The paper, "Amino acid and phosphorus digestibility and concentration of digestible and metabolizable energy in hydrolyzed feather meal fed to growing pigs," was published in a recent edition of the Journal of Animal Science. It was co-authored with Stein, Chiba, Rommel Sulabo of the University of the Philippines at Los Baños, Ferdinando Almeida of U of I, Sean Brotzge of Auburn University, and Robert Payne of Evonik-Degussa Corporation. The full paper is available online at http://www.journalofanimalscience.org/content/91/12/5829.full.
Financial support for this research was provided by the Alabama Agricultural Experiment Station of Auburn, Ala., and Evonik-Degussa Corporation. The feather meal was donated by the four members of the Poultry Protein and Fat Council.
Extension website offers help as ACA deadline approaches
Urbana, Ill - The deadline to enroll for health insurance through federal or state health exchanges is fast approaching. Under the Affordable Care Act (ACA), March 31 is the last day for open enrollment for marketplace insurance plans for 2014. University of Illinois Extension wants to help residents of Illinois better understand the ACA and how it affects them. The Affordable Care Act in Illinois is a website developed by Extension specialists Laura Payne and Chelsey Byers to provide “unbiased factual information related to the (ACA) law in order to help individuals make educated and informed decisions.”
A variety of features on the website provide this information. Perhaps the most entertaining is the short video “Health Reform Hits Main Street.” Narrated by Cokie Roberts, the video offers a fast-paced overview of the problems that precipitated the ACA and its proposed solutions, all the while acknowledging the expense and controversy that surrounds it.
Visitors to the website can also access fact sheets that address a variety of topics: how the ACA affects residents’ access to and use of the country’s health-care system and insurance policies (How Does the ACA Impact Me?); health insurance options for small businesses (Small Business and Rural Communities); an extensive explanation of the health insurance marketplace (What is the Marketplace?); and information to help participants protect themselves and their personal information (Protect Yourself From Fraud).
There is a list of additional Internet resources for those who want more information and a blog that addresses specific topics as the deadline for enrollment approaches.
To enroll in an insurance plan, visit the state’s website, Get Covered Illinois. If you have other questions or would like to talk with an Extension specialist, contact Laura Payne at 217-244-7038, firstname.lastname@example.org, or Chelsey Byers at 217-333-7872, email@example.com.
Winter jug sowing
URBANA, Ill. - With such a strong trend in growing vegetables, home gardeners have become very creative in starting their seeds, said a University of Illinois Extension horticulture educator.
“One of those ways has been what is being called winter jug sowing, using white one-gallon milk jugs,” said Richard Hentschel. “Like using row covers or cold frames, the milk jugs allow the gardener to extend the gardening season in their yard. This activity can take place anytime from late fall through very early spring. This certainly is something that can be done while we are having cold weather outdoors.”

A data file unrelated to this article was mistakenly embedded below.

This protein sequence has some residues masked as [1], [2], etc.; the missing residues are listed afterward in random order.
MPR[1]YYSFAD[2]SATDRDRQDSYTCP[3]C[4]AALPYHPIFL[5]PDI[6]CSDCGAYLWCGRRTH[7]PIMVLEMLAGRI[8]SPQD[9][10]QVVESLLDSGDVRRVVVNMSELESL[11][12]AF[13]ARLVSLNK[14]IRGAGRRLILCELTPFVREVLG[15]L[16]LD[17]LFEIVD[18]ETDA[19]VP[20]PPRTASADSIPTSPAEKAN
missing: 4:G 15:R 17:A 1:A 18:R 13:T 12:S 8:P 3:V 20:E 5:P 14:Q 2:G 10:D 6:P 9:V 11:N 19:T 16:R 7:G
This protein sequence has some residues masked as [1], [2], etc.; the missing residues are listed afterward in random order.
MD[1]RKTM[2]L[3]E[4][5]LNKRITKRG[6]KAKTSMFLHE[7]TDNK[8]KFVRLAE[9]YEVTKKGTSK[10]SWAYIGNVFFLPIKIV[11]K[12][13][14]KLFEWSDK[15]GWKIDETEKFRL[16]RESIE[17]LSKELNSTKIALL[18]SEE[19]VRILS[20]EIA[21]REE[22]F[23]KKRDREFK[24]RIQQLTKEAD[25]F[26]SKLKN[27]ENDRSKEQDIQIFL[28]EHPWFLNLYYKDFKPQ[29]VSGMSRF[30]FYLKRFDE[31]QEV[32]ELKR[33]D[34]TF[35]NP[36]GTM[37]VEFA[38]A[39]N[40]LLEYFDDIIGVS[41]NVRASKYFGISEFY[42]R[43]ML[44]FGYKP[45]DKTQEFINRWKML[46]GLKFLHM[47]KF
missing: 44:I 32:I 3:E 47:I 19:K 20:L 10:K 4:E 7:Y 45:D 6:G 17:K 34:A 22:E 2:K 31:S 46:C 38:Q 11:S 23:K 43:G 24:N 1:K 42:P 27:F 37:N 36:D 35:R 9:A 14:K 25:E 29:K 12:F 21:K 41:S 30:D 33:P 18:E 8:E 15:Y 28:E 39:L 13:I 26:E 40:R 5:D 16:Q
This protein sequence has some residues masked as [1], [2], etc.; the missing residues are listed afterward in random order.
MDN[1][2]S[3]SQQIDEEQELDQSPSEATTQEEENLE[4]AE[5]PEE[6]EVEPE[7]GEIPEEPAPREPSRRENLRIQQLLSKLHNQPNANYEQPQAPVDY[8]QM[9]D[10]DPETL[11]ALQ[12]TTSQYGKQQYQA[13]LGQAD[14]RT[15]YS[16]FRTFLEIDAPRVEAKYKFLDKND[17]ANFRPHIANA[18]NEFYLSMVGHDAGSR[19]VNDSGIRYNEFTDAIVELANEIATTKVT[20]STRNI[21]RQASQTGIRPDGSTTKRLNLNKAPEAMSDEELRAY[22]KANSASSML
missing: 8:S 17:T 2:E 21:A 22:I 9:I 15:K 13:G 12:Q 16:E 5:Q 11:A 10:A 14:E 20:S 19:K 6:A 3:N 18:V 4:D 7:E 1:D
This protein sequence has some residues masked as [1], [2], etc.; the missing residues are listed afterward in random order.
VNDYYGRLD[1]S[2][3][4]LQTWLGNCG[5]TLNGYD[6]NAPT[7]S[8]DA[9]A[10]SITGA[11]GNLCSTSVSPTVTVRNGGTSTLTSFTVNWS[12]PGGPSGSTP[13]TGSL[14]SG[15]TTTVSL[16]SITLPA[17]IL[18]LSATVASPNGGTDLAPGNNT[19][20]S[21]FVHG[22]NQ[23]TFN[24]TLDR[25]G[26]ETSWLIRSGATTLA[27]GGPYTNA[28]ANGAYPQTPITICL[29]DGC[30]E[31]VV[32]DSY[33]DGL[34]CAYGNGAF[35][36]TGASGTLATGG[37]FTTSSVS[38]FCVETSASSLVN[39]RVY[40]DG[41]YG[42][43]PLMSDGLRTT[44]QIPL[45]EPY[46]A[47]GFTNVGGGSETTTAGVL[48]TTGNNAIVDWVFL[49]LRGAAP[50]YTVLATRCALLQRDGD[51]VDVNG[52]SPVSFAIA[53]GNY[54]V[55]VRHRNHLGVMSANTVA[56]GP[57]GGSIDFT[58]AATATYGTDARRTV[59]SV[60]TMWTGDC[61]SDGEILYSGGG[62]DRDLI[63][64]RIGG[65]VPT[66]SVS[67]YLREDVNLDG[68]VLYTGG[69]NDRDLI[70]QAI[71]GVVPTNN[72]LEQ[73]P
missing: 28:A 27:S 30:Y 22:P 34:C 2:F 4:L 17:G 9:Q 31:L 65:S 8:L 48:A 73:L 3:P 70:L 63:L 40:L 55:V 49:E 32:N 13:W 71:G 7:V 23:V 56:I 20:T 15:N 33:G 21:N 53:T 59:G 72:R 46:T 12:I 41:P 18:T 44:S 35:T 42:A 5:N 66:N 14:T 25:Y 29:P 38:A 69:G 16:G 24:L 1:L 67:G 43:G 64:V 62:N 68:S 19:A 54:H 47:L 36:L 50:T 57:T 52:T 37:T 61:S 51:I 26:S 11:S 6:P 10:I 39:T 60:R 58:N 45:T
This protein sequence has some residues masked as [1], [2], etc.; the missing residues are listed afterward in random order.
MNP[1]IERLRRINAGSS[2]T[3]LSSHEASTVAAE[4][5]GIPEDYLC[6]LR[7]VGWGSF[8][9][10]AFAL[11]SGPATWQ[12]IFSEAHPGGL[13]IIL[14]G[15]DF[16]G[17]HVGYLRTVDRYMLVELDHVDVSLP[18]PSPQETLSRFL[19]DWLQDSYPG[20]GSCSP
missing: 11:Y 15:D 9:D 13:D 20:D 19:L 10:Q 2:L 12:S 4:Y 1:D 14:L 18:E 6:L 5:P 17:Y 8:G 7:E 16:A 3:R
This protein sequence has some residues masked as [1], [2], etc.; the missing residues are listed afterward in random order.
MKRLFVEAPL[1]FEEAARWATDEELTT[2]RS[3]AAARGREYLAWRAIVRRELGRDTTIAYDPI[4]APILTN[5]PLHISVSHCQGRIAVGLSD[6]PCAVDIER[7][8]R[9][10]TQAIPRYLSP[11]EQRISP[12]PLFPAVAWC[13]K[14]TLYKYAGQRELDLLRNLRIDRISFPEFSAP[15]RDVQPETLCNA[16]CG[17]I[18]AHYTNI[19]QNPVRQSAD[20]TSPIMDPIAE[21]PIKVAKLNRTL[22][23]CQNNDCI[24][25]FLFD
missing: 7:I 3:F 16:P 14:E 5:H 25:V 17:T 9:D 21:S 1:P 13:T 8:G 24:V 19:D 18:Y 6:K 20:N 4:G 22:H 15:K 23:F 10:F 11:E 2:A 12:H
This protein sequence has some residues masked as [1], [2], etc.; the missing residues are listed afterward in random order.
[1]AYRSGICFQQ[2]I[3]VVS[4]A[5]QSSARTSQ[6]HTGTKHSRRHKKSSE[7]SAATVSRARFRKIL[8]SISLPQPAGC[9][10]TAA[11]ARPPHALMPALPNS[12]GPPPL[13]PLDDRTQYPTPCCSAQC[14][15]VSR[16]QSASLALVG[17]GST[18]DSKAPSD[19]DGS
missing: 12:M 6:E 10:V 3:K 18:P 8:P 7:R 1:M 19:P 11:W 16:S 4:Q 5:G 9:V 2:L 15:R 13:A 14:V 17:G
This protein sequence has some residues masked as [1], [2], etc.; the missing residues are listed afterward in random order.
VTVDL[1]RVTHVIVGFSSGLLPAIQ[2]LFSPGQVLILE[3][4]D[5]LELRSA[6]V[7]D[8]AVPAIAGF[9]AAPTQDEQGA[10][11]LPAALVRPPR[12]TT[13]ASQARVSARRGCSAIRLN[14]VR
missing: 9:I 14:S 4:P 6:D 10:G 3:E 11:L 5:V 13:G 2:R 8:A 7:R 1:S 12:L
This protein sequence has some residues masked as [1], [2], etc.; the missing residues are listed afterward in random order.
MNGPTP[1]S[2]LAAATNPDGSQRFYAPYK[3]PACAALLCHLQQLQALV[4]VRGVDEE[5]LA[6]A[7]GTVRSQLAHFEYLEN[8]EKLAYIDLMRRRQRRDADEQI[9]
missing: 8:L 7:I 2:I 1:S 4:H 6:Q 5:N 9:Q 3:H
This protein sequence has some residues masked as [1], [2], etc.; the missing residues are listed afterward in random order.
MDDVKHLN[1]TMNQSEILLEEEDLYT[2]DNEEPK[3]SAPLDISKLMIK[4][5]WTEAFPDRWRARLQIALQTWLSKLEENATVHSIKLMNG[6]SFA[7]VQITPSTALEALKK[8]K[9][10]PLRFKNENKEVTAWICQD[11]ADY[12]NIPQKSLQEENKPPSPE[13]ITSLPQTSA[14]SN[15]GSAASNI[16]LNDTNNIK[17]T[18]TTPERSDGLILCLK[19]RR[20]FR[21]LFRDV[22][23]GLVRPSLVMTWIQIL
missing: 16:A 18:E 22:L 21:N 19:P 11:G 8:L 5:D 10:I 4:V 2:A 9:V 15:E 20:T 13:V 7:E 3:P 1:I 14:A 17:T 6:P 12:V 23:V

The jug garden can be placed on the patio, apartment balcony, off the ground on the patio table where it can stay the remainder of the winter (or all of winter 2015 if done in the fall). “Those seeds are perfectly safe, even if the milk jugs are covered with snow,” Hentschel said.
The gallon jug provides the container used to grow seedlings, but also the protective cover from the elements. While there are different ways to prepare the milk jug, a typical jug will have the upper one-half to two-thirds nearly cut off, leaving a small portion as the hinge at one of the jug corners or, for some, the side opposite the handle. Like most good containers, there needs to be a number of drainage holes or slits cut into the pot to allow for water drainage. Holes or slits placed on the sides of the pot or holes in the bottom work equally well. There should be at least four, one per side or bottom.
“If you already start your own seeds in a more traditional fashion, you know the importance of using a soilless media to start and grow your vegetables, herbs, or flowers to avoid soilborne pathogens,” Hentschel explained. “You can use the same mix for your jug sowing.”
The starter seeds should be considered winter hardy or those that can be sown and tolerate being outdoors until the seeds begin to sprout on their own. “Think about those vegetables that like cold weather rather than warmer temperatures, and you will begin to build a list of vegetables to try,” Hentschel said.
He suggested choosing early varieties such as spinach, kale, Brussels sprouts, peas, broccoli, thymus serpyllum (creeping thyme), salvia (common sage), oregano, and cilantro. Later varieties include lettuce (numerous varieties), bok choy, beets, carrots, basil, and parsley.
Once the pot is sown, tape the jug back together with duct tape until there is a need for venting to prevent the jug from getting too hot inside. The seeds sown prefer cold to cool soils and similar air temperatures, Hentschel said. Label and date the jug. “This will help you fine-tune your growing the following season,” he said.
“For gardeners who do not have enough space, the right equipment, or a good location to start seeds indoors, the jug method is great because the jugs stay outside and Mother Nature does the rest,” Hentschel said.
New research suggests safer ways to use soft plastic lures
URBANA, Ill. – Soft plastic fishing lures don’t degrade, don’t decompose, even after two years of being discarded, and are being found both in nature and inside fish. University of Illinois researcher Cory Suski, in collaboration with Steven Cooke from Carleton University in Canada, studied the unanticipated impact of the soft lures on lake trout, smallmouth bass, and the environment. The soft plastic lures look like worms, leeches, or crayfish and are particularly enticing to fish, making them very popular with anglers. The material they’re made from feels like gelatin, like an inedible version of gummy worms.